Finally, the bureau should toughen the penalties for collectors breaking the rules.
Living with debt isn’t a personal failing — it’s a national crisis. The bureau needs to stand up for everyday people and put a stop to abusive collection tactics.
The post Cracking Down on Abusive Debt Collectors appeared first on OtherWords.
This piece was reprinted from Other Words by RINF Alternative News with permission.

Reversal Of Fortunes: Capital Pours Out Of Banks And Into Gold

by John Rubino
For banks, the recent news is pretty grim. But it’s about to get much worse, based on the following:

Yield Curve Flattens: Now 10-Year Yields Just 1% More than 2-Year

(Barrons) – Ye olde yield curve keeps getting flatter. Wednesday continued the trend — which is most pronounced between two and 10-year maturities. At 2:30 p.m., the two-year note was at .71%, 1.6 basis points higher than Tuesday’s close, while the 10-year was 2 basis points lower at 1.71%.That’s just 1 percentage point of spread between the two-year and ten-year Treasury notes.
Peter Boockvar of The Lindsey Group says this flattening is “the most noteworthy event” in the bond market in the past week. He believes investors are saying something about the U.S. economy. He said of the 2s/10s spread:
It is down from 103 bps yesterday, 108 bps the day before and versus 116 bps just one week ago. There is no question that the longer end of the curve has gotten a firm bid from the spillover effect from the continued easing in Japan and soon to be more from the ECB and the crushing of yields those regions have seen but I believe it is also a message from market participants of how they feel about the US economy.
A flattening yield curve squeezes bank profits, making an already tough environment even tougher. And that’s before the mountain of dicey paper (issued in more innocent times) starts blowing up. See:
Is the market in European Coco bonds about to pop?
Liquidity woes hit non-energy junk bond issuers
Move over Greece, it’s Italy’s turn – George Friedman sounds the alarm on European banking crisis
All this stress and complexity is being reflected in bank share prices this morning:
Bank stocks Feb 16
But it gets even more complex and stressful when you consider who owns these suddenly-imploding equities:

The Crowded Trade in Bank Stocks Among Oil-Rich Countries

(Bloomberg) – When it comes to the selloff in bank stocks, there’s plenty to blame: credit concern, earnings, negative interest rates, and souring sentiment.Another theory: Burned by the rout in crude, oil-rich nations have been pressured to dump their shares. What do such funds, which make up about 5 percent to 10 percent of global assets, count among their biggest holdings? Financial firms.
Take the Gulf states:
Gulf SWF bank stock holdings
And while the world’s biggest sovereign wealth fund has said it’s sitting out the selloff, it also has a sizable exposure to banks:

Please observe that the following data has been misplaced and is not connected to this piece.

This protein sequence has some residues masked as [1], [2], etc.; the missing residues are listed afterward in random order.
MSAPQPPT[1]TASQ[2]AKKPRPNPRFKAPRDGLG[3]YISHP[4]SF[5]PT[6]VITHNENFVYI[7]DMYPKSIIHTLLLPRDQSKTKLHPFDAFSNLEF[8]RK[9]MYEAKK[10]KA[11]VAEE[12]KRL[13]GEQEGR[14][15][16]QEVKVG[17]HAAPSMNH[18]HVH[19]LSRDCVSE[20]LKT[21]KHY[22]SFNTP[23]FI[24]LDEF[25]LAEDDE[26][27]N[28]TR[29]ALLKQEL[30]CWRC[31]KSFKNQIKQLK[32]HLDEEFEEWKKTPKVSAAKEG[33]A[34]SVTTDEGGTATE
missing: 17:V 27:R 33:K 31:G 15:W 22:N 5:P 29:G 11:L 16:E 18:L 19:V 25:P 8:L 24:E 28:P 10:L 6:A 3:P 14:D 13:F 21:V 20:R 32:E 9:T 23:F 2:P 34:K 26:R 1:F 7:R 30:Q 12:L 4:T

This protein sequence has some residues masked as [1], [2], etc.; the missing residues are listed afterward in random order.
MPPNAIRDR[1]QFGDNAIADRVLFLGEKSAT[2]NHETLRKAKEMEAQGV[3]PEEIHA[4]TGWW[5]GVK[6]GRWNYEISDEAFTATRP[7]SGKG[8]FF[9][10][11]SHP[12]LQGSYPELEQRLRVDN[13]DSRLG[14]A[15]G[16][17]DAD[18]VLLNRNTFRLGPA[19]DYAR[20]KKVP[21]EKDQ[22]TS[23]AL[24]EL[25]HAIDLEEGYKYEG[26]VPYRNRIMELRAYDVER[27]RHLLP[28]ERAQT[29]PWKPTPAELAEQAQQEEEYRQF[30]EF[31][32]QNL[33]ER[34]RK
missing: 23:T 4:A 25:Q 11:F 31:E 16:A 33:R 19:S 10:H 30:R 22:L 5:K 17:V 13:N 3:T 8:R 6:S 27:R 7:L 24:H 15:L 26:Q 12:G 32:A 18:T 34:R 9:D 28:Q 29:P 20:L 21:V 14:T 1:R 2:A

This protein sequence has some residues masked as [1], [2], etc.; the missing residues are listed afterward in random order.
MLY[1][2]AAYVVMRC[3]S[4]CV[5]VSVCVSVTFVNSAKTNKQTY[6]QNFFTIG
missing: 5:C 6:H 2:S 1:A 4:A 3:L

Norway bank stock holdings
“Just because of the sheer size of their portfolios, and the proportion of their holdings in the financial sector, things would get even worse if sovereign wealth funds need to cut their exposure,” said Peter Garnry, head of equity strategy at Saxo Bank A/S in Copenhagen.
The thing to understand about sovereign wealth funds is that they’re just as easily panicked as any other money management shop, and perhaps more so given the autocratic governments most of them serve. So a lot of these bank stocks are about to be dumped on an already-reeling market.
Where is the newly-freed-up capital going? Where it always does in crises: to cash, high-grade government bonds, and gold:
Gold price Feb 16

Lines Around the Block to Buy Gold in London…Banks Placing “Unusually Large Orders for Physical”

“It’s been crazy – it’s been the best week since 2012. We’ve had people queuing round the block…” 

Submitted by Michael Krieger, Liberty Blitzkrieg
First, let’s look at the improved fundamentals. Gold bugs will exasperatingly proclaim that fundamentals have been great for the past four years yet the price plunged anyway, so who cares about fundamentals? To this I would respond with two observations. First, large institutional investors and sovereign wealth funds have been anticipating a rate hike cycle for a very long time now. They didn’t know when, but they expected it. The fact that the gold bugs never believed this is irrelevant; what matters is that big money believed it, and it was perceived to be very gold negative. In their minds, this anticipated rate hike cycle would confirm that things were getting back to normal, and if things are normal you don’t need to own gold, right?
The problem is that this assumption is quickly being called into question. Sure the Fed hiked rates once, but it is starting to look more and more like a policy error. Meanwhile, other major central banks around the world are going in the opposite direction, toward negative rates. I am a huge believer in market psychology, and the psychology dominating the minds of most institutional investors over the past few years has been that things were slowly getting back to normal. This has weighed on institutional demand for gold in a big way, and been a meaningful factor in the bear market (manipulation aside). If this psychology shifts, the shift back into gold could be very meaningful.